Today’s excursion to a township razed to the the ground by the Nazis was not one I was looking forward to. On the bus, if we were already a quiet mob, the mood turned extremely sombre as we watched a dvd about what happened that fateful day in Oradour-sur-Glane.
Yes I have been putting off writing about this day’s excursion. The impact of what happened in Oradour was heartbreaking and as many of you already know, for me, stories of Nazi Germany are akin to what we in Australia are currently doing to those we have imprisoned on Manus and Nauru Islands. Thinking about tha, I feel extremely angry and utterly helpless because we continue to leave these people to rot away in a living hell.
Oradour is a village that the Nazi German soldiers surrounded and called for everyone do congregate in the town square. Once there, the women and children were separated from the men. The men were taken to a shed under the guise that the German soldiers believed there to be a stash of weapons to be found. After a time, the men were circled, shot and then the shed was burnt to the ground. If I remember rightly, 3-5 were able to escape before the fine was lit and in this DVD two of the survivors spoke of what happened that day. The women and children were set alight in the village church. Around 640+ people were murdered that day and the entire village was burnt and destroyed that day. While these were not the only people to be murdered like this or villages destroyed, it was decided that due atrocities of this day would be remembered in an attempt to ensure that history never repeats itself. Today the villiage remainscan be accessed once visitors have been through the museum that is used as an entrance. Today’s residential township of Oradour is built next to the village.
As we arrived, having watched the video, I wanted to visit the oilliage out of respect for the two men’s stories and to honour the way the lived their lives serving the memory of those who lost their lives that day. When I walked into the museum, there was aperture of a massive swastika and I knew I had to leave. As I left the building l ran into Anne and she was having a similar response and together we decided to walk to the line village and have a cuppa. As we walked and talked I began to cry. Not so much in sorrow but out of heartbreak for the cruelty we are capable of meting out to others and in anger at the inability ‘remembering’ and ‘commenting’ has to put a halt to such atrocities being repeated today. The German people were often asked how could they at someone like Hitler rise to power? How can we as Australians stand by and permit such atrocities as Manus Island and Nauru to continue in our name? How can we blindly elect governments who promote policies that perpetuate such practices?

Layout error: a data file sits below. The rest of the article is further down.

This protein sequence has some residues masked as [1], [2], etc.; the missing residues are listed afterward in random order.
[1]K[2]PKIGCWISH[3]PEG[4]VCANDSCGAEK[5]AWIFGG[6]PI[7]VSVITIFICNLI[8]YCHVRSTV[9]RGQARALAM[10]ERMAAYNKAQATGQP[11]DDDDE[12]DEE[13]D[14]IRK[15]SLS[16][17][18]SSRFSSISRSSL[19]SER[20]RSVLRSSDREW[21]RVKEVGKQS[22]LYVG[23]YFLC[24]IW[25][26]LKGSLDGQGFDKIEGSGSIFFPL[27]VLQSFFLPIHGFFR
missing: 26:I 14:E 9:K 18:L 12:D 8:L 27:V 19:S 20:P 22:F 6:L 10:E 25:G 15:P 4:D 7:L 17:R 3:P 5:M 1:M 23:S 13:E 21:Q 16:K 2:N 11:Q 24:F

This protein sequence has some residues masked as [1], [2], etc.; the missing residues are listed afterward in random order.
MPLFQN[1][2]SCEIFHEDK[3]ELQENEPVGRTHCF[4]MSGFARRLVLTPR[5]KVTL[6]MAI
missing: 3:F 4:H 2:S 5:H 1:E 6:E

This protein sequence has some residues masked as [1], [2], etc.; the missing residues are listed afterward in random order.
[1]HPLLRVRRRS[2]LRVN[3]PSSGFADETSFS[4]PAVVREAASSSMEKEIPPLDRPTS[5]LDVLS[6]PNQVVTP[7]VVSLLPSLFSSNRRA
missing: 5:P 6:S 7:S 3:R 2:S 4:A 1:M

Eventually, Anne and I found a lovely spot to sit and chat and then we went for a walk through the residential village. By the way, during our walk, Anne and I discovered a lovely display in the local hairdressing salon! What do you think Leanne?
It was a beautiful morning and I believe for the others they enjoyed the opportunity to learn more about WWII.
After that we headed off to Orleans. I tell you what, you neatly do know you are not in Australia when you arrive at a massive servo and there is not a takeaway franchise in site! The places that are available are all serving fabulously delicious food.
When we arrived in Orleans, offer checking in David took us down the street to see the statue of Jeanne d’Arc and then led us to the cathedral.
After that we had the nest of the evening to ourselves and I managed to do some window shopping and have dinner. When I returned to the hotel, Shirleen was sitting in the foyer and so we both popped into the bar and enjoyed a glass of Champagne- Verve Cliquot Rose! It was a lovely way to finish the evening!
After that it was bed! And what a room it was!
I almost forgot to mention we were right on the river front. It was just beautiful.